One of the country’s top bars just partnered with a new chef to shape their future in Toronto


Published June 19, 2024 at 1:08 pm

bar mordecai toronto

An internationally recognized bar that’s been listed on Canada’s and North America’s 50 Best Bars multiple consecutive years in a row has just partnered with a powerhouse new chef to majorly overhaul their food menu and take them in an exciting new direction.

Bar Mordecai has always been known for their cocktails, but partnering with chef Suman Ali Sayed ensures they have a very impressive food program to match. Sayed is from the Arabian Gulf Island of the Kingdom of Bahrain and has called Canada home for a decade, and has worked in Dubai, Abu Dhabi, Jordan, Chile and across Canada.

But Mordecai isn’t just a standout when it comes to flavour: they’ve also been powerful representatives of and advocates for diversity in hospitality, with majority female and majority BIPOC ownership. That’s an equally important part of what makes the partnership between Sayed and Mordecai a perfect fit.

“Having a culinary partnership with a majority female and majority BIPOC-owned restaurant is incredibly meaningful to me. It completely aligns with all of my other projects and advocacy to empower and accelerate career growth for women,” Sayed tells YourCityWithIN.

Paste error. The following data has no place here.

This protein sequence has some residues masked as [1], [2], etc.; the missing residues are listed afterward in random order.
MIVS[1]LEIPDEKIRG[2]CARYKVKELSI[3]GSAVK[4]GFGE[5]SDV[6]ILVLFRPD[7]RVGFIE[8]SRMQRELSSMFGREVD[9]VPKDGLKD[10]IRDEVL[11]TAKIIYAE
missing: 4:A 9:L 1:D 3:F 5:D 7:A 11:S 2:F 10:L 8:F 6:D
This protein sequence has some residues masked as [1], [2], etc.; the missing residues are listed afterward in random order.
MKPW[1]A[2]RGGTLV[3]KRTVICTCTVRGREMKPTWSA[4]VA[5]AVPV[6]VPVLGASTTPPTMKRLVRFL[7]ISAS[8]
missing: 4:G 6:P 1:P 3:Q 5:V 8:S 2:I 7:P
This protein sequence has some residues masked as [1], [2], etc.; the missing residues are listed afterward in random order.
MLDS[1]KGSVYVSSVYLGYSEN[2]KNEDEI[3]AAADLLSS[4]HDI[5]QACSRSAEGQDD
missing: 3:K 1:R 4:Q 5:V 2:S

“We hope that teaming up like this leads by example and creates a ripple effect of shaping industry standards. When I stepped foot in the industry first, there were almost no women to look up to. This is a change I have always committed myself to work towards.”

Bar Mordecai co-owner Christina Veira and Sayed are both signed to Quell, a talent and consulting agency that works to amplify BIPOC voices and foster collaboration.

“Restaurants and bars are community hubs, places of congregation and celebration. They should reflect the city they’re in,” says Veira. “It’s very dear to me that our bar looks and feels like Toronto, and that includes which identities and communities are included in all aspects: not just ownership and guests but also our collaborators, artists, vendors and more.”

Veira and business partners Emily and Joshua Leblanc sought recommendations from Quell’s roster of food talent, and Sayed expressed interest, which Veira tells YourCityWithIN was “a very exciting and pleasant surprise.”

“Bar Mordecai stood out to me because of its commitment to inclusivity and innovation. When I met with the leadership team we clicked. I could tell that we shared values in terms of their passion for the hospitality industry, and working towards building opportunities for inclusion as well as striving for excellence in each element of the business. I enjoy partnering with people who choose to not just work, but grow and set out newer better standards in the industry,” says Sayed.